EDITORIAL., December 1927

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EDITORIAL.

BEFORE we plunge once again into our monthly disquisition on motoring topics, let us heartily wish our readers a Merry Christmas and a Happy and Prosperous New Year.

Talking of the New Year, there is a strong feeling in the air that 1928 will see a great revival of Motor Racing. In the first place, the removal of engine capacity restrictions, in the international races, should result in the return of several old racing firms, who could not afford to build the costly multi-cylinder 1,500 c.c. engines, required by recent conditions. It is to be hoped, too, that a few private owners of suitable racing cars will enter, now that greater freedom is allowed.

Secondly, it seems likely that more race S will be held on genuine road circuits, which again should attract more entries than have those events held on artificial race tracks, where sheer speed is the winning factor. One point, however, should not be lost sight of, and that is that although there are no limits to engine capacity, there is a definite weight limit for competing cars. It is to be hoped that this will not cause dangerous ” paring ” of those vital parts of the cars, on. which the driver’s life depends. There is quite enough risk in motor racing without entering drivers on 1,000 h.p. bamboo frames ! feature of t Perhaps the most cheerful his possible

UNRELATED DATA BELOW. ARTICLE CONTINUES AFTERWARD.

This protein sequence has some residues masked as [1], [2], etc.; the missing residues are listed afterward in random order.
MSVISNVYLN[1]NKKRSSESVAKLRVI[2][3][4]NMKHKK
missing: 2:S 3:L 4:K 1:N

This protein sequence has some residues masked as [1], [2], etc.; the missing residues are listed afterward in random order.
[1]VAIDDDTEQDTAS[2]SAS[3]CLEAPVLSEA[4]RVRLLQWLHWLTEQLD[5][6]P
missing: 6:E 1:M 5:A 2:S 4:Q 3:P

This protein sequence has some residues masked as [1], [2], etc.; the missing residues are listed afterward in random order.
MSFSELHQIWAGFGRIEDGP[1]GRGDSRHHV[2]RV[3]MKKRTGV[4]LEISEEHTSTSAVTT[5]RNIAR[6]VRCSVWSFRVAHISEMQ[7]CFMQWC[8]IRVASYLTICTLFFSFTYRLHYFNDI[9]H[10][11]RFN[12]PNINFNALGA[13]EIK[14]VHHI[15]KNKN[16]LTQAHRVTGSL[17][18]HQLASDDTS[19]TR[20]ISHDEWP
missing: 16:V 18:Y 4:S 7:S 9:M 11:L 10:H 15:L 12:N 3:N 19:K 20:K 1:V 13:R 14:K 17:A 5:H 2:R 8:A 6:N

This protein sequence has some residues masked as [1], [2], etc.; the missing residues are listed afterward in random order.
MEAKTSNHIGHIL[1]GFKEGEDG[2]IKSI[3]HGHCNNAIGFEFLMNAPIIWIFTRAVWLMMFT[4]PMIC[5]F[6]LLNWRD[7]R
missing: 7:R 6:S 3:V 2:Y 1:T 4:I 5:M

revival is the likelihood of a road race within the British Isles. At present there seems to be a slight muddle as to what really will happen in this direction next year. Apparently the position is as follows :—It was originally suggested that a Private Owner’s race should be run in the Isle of Man ; this the R.A.C. offered to control, and there the matter rests for the moment. Then someone suggested that the European (and British) Grand Prix should be run on the road (whereas it is booked for Brooklands), and suitable courses have been explored in Ulster. Lastly, there is talk of an Endurance Race, on the lines of the Rudge-Whitworth

Cup, to be held in Ulster. Everyone seems to be at cross purposes, but it is certain that enthusiasm is not lacking, which, after all, is the important factor.

We Would like to draw attention to our cover this month, which depicts Capt. Malcolm Campbell on his Bugatti.

This drawing is particularly interesting at the close of 1927, as Capt. Campbell has been the most consistently successful British racing driver of the past year.

A limited number of proofs of this drawing, framed in passe-partout, and signed by the artist, Mr. Roy A. Nockolas, are available, priced five shillings.

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